“While majorities of both parties want to see Trump act more presidential, his support among Republicans and other base groups is unwavering,” said PRRI CEO Robert P. Jones. “The President, who once boasted he could shoot someone in the middle of Fifth Avenue and wouldn’t lose any voters, has indeed created an unbridled loyalty among more than one-third of his base who openly say there is virtually nothing he could ever do to lose their support.”
1950 or 2045? Contrasting Partisan Visions of America
Americans are divided on whether the country’s culture and way of life have changed for the better (50 percent) or worse (47 percent) since the 1950s. Attitudes on this issue have been stable over the last few years. There are significant partisan divides on this question, with 60 percent of Democrats and just 34 percent of Republicans believing American culture and way of life have improved since the 1950s; by contrast, 64 percent of Republicans say things have mostly changed for the worse.
When asked about the impact of the U.S. Census prediction that America will become majority nonwhite by 2045, 64 percent of Americans say this change will be mostly positive, while one-third (33 percent) of Americans say this change will be mostly negative. A majority of Democrats (80 percent) and two-thirds (67 percent) of independents believe this change will be a mostly positive one, compared to only 36 percent of Republicans; approximately six in ten (61 percent) Republicans believe these changes will be negative.
Broad Opposition to Restrictive Immigration Policies, with Democrats and Independents Aligned on One Side, Republicans on the Other
Attitudes about these demographics changes are positively correlated with attitudes on many issues related to U.S. immigration policy, where Republican concerns are far from the opinions of both Democrats and independents:
- Path to citizenship. Sixty-two percent of Americans– including 75 percent of Democrats and 66 percent of independents but only 39 percent of Republicans—say the immigration system should allow immigrants who are currently living in the U.S. illegally to become citizens provided they meet certain requirements. While support for this policy among Americans overall has remained remarkably stable since 2013, Republicans’ attitudes have shifted significantly over the past two years. Among Republicans, support for a path to citizenship has dropped 16 points (from 55 percent in 2016 to 39 percent in 2018), while support for deportation has jumped from 28 percent to 42 percent. Attitudes among Democrats and independents have remained stable during this period.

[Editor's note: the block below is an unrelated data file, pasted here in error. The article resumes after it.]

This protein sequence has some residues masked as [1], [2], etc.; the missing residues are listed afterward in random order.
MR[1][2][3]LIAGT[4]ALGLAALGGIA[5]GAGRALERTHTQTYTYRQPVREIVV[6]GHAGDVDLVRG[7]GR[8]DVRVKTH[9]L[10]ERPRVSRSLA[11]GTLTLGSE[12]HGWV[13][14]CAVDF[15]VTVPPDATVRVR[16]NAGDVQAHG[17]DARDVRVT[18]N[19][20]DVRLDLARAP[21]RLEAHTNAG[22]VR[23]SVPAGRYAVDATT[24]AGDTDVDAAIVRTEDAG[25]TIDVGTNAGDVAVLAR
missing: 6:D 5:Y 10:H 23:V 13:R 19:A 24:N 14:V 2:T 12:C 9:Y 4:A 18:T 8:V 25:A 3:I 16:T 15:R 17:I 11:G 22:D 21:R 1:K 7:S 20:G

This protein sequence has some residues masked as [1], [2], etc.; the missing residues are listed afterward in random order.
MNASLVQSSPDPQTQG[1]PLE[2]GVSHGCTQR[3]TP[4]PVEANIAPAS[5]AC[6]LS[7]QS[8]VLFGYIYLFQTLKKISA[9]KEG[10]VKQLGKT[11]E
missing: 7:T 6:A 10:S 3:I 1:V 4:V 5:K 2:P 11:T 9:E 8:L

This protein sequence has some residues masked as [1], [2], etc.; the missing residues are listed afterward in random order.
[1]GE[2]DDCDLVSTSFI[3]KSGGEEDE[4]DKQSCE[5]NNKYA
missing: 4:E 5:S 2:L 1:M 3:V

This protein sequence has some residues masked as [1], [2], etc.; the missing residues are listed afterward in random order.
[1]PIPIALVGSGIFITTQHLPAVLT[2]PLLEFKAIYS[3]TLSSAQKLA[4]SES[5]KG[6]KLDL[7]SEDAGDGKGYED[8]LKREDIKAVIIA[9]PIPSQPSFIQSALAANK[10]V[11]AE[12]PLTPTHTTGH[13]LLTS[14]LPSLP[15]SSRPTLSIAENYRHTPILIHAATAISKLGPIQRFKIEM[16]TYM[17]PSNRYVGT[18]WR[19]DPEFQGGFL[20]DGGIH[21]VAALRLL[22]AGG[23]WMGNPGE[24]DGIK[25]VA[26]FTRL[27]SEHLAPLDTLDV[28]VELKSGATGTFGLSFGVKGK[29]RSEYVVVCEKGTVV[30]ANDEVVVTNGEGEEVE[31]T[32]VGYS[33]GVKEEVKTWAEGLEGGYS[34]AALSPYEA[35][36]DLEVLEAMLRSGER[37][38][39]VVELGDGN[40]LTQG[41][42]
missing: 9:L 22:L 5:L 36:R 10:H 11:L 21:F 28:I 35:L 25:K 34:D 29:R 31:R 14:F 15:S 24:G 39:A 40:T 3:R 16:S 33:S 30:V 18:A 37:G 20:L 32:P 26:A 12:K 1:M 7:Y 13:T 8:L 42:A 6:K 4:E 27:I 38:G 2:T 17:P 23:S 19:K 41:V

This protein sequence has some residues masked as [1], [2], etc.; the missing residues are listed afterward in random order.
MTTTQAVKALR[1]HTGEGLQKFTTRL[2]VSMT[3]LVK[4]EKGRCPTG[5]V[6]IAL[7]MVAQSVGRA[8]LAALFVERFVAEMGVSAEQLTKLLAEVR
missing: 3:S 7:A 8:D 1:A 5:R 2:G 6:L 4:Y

- Building a wall between the U.S. and Mexico: Nearly six in ten (58 percent) Americans, including 80 percent of Democrats and 62 percent of independents, oppose building a wall between the U.S. and Mexico. By contrast, 80 percent of Republicans favor building a wall between the U.S. and Mexico, up from 66 percent in 2016.
- DACA: A majority (62 percent) of Americans, including 78 percent of Democrats and 61 percent of independents but only 44 percent of Republicans, favor allowing immigrants brought illegally to the U.S. as children to gain legal resident status. A majority (55 percent) of Republicans oppose this policy.
- Preventing Refugees from Entering the U.S.: Six in ten (60 percent) Americans, including 75 percent of Democrats and 65 percent of independents but only 36 percent of Republicans, oppose passing a law to prevent refugees from entering the U.S. Just 37 percent of Americans, but more than six in ten (63 percent) Republicans, support such a law.
- Muslim Travel Ban: Americans are divided in their support for a policy that temporarily prevents people from some majority-Muslim countries from entering the country (49 percent favor, 50 percent oppose). Support for this policy is up nine percentage points since 2017, due mostly to increased Republican support, which jumped 16 points. More than eight in ten (82 percent) Republicans favor such a ban, up from 66 percent in 2017; less than half (45 percent) of independents and 30 percent of Democrats favor such a ban.
- Family Separation Policy: Twenty-six percent of Americans favor a policy separating children from their parents and charging parents as criminals when they enter the country without permission. Seventy-two percent of Americans, including 90 percent of Democrats, oppose such a policy today. Fifty-three percent of Republicans support this policy, while 47 percent are opposed.
“Taking their cues from President Trump, Republicans are moving further away from their fellow Americans on many issues related to immigration,” said Janelle Wong, PRRI Public Fellow, and Professor of American Studies at the University of Maryland. “However, the DACA and a path to citizenship for immigrants living in the U.S. illegally remain policy solutions that retain broad support, and there is strong opposition to policies that separate children from parents.”
Partisan Divides Over #MeToo Movement